The Money Pandemic

The COVID-19 pandemic has already had a mighty short-term impact on personal finances, but the effects could be here for many years. It’s a fool’s errand to try to make financial predictions, but we can certainly make some educated guesses about what happens next.

Tax rises of some kind seem almost inevitable after the public spending deficit exploded with furlough pay and other measures. It is true the government has explicitly committed to no rises in the rates of income tax, national insurance or VAT until the next general election. That said, a cut in personal allowances or the 40% rate threshold would mean a bigger tax take without breaking the letter of the pledge.

It’s also getting harder to see the famed pension ‘triple lock’ surviving. It currently guarantees the state pension will rise each year in line with average earnings, inflation, or 2.5%, whichever is highest. One possibility is to ditch the 2.5% figure and simply go with the higher of earnings or inflation.

It seems many of us have got the taste for avoiding the commute and there’ll certainly be some permanent shift away from office working. That could affect the housing market, with the commuter belt becoming less of a mandatory destination for some. Meanwhile, city centre offices could be less in demand by businesses and potentially repurposed as apartments. Some effects have already been felt, with traditional two-bed buyers now looking to three-bed properties, earmarking the extra room as a home office.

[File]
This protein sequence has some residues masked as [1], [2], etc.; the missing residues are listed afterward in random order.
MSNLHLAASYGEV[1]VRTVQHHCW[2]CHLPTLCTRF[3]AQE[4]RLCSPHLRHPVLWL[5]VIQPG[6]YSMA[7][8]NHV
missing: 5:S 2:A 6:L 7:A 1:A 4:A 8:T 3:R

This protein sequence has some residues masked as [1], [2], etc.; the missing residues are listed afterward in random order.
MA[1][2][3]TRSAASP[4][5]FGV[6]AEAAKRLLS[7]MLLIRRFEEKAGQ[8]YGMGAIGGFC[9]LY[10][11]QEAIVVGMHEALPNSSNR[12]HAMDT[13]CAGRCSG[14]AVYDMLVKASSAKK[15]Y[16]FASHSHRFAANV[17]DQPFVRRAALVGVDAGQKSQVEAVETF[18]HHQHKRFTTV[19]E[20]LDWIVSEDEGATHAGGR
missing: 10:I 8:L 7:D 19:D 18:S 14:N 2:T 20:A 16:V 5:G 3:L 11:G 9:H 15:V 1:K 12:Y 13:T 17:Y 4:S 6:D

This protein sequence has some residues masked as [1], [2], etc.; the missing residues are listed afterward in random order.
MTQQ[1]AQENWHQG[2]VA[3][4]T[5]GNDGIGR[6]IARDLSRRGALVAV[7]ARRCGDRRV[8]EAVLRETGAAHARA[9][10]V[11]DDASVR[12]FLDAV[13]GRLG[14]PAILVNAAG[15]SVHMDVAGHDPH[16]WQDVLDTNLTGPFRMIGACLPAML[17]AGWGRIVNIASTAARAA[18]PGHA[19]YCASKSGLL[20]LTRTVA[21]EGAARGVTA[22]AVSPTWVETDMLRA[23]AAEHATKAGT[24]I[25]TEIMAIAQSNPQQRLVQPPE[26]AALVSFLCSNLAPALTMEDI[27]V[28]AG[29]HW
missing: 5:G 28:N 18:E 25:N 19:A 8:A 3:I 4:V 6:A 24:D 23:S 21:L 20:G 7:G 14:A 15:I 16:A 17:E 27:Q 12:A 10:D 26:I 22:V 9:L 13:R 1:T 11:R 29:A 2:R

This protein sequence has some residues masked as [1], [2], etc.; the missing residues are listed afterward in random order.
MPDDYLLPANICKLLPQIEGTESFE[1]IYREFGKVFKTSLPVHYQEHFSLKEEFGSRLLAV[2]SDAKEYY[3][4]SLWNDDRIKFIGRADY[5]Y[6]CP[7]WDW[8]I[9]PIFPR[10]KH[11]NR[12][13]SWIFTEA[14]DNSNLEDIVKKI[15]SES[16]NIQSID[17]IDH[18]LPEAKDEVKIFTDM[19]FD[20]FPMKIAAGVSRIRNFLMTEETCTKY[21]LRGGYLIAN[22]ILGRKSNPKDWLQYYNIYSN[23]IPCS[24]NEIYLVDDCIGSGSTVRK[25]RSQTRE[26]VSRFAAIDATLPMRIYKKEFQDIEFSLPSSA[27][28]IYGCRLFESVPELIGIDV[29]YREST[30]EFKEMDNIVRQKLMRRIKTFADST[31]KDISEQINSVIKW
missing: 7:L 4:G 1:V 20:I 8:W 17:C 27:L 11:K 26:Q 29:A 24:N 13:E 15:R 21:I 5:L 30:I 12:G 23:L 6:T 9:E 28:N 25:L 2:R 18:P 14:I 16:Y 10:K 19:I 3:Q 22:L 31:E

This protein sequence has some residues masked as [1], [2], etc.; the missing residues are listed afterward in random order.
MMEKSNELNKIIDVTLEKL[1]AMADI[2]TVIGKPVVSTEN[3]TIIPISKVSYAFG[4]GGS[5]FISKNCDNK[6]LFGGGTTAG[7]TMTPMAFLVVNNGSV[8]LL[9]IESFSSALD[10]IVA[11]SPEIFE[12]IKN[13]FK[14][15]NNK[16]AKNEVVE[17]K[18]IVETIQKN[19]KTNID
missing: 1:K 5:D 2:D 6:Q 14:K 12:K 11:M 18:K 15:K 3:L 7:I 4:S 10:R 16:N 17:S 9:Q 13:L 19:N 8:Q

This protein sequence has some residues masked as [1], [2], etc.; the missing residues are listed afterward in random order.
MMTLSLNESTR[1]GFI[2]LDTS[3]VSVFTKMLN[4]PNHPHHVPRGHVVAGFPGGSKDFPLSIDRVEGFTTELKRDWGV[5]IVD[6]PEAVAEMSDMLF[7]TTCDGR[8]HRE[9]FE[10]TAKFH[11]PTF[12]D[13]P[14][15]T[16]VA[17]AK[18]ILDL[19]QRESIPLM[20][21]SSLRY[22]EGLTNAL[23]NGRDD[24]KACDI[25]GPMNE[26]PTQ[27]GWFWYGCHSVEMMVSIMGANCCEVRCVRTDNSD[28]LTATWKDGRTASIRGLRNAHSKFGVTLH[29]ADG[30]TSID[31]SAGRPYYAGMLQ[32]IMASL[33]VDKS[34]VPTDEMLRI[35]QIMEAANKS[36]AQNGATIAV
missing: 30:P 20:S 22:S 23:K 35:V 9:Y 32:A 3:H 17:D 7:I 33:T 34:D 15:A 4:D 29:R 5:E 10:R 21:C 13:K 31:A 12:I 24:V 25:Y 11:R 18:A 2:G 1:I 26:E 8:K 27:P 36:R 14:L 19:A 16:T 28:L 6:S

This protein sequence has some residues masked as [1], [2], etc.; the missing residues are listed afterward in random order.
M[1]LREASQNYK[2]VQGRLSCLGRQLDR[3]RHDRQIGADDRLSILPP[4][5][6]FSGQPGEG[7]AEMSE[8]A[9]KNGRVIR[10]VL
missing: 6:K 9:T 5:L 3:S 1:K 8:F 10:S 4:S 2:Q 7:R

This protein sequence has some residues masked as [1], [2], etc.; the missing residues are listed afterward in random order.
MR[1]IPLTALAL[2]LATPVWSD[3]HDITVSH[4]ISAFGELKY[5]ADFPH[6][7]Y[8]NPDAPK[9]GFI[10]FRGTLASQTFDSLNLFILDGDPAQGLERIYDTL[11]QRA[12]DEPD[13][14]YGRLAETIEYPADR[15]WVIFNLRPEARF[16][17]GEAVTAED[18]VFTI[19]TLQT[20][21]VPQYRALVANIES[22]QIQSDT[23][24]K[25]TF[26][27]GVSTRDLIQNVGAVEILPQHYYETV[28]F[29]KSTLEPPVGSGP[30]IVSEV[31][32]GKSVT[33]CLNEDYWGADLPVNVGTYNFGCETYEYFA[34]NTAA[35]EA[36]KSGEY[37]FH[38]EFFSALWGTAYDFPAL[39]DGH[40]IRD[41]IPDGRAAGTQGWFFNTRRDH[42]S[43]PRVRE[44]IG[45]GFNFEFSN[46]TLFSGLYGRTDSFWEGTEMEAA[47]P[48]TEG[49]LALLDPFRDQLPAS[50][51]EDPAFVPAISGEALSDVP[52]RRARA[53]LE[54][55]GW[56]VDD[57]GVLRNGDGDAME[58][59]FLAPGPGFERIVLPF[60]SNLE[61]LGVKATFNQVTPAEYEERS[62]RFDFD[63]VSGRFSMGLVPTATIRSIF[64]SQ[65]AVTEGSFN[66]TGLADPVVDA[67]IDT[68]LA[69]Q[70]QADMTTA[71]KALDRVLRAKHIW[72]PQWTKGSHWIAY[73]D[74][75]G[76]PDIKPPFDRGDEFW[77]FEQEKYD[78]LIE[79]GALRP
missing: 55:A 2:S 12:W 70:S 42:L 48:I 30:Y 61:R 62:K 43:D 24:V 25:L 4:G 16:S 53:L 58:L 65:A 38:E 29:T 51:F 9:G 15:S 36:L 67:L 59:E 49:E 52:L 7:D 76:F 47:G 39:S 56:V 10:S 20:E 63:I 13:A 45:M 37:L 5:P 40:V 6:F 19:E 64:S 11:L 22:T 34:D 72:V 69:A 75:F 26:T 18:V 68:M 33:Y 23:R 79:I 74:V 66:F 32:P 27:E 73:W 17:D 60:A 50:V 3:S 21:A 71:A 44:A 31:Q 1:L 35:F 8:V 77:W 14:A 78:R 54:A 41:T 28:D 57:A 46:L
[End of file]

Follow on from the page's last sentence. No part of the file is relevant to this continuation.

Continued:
The mortgage market has already absorbed the initial shock of COVID-19 with a period where few lenders were interested in anyone with less than a 40% deposit. Fortunately, that seems a short-term measure, but it certainly appears 95% mortgages will get rarer while rates and availability will become even more favourable to those with bigger deposits.

Even the practicalities of day-to-day spending have been changed by the coronavirus, with the upper limit for contactless payments rising from £30 to £45. With few signs of increased fraud, this is likely to be a permanent switch.

Once overseas trips become more normal again, reading travel insurance policies in full will become more important. Many insurers put in a hard deadline after which new policies didn’t cover losses stemming from COVID-19. Until that changes, holidaying could be a more risky proposition, while it’s possible COVID cover could become an optional extra.

Finally, investors and those with non-state pension plans will continue to be somewhat at the mercy of markets. Stocks have certainly taken a huge hit during the pandemic, though many analysts hope they’ll recover in the medium-term given that this is ultimately a financial hit stemming from a health crisis rather than a fundamental economic failing. As always, it’s important not to panic when markets fall and remember that losses aren’t ‘real’ until you sell.

John Lister ( is a freelance writer based in Bristol, specialising in technology and personal finance.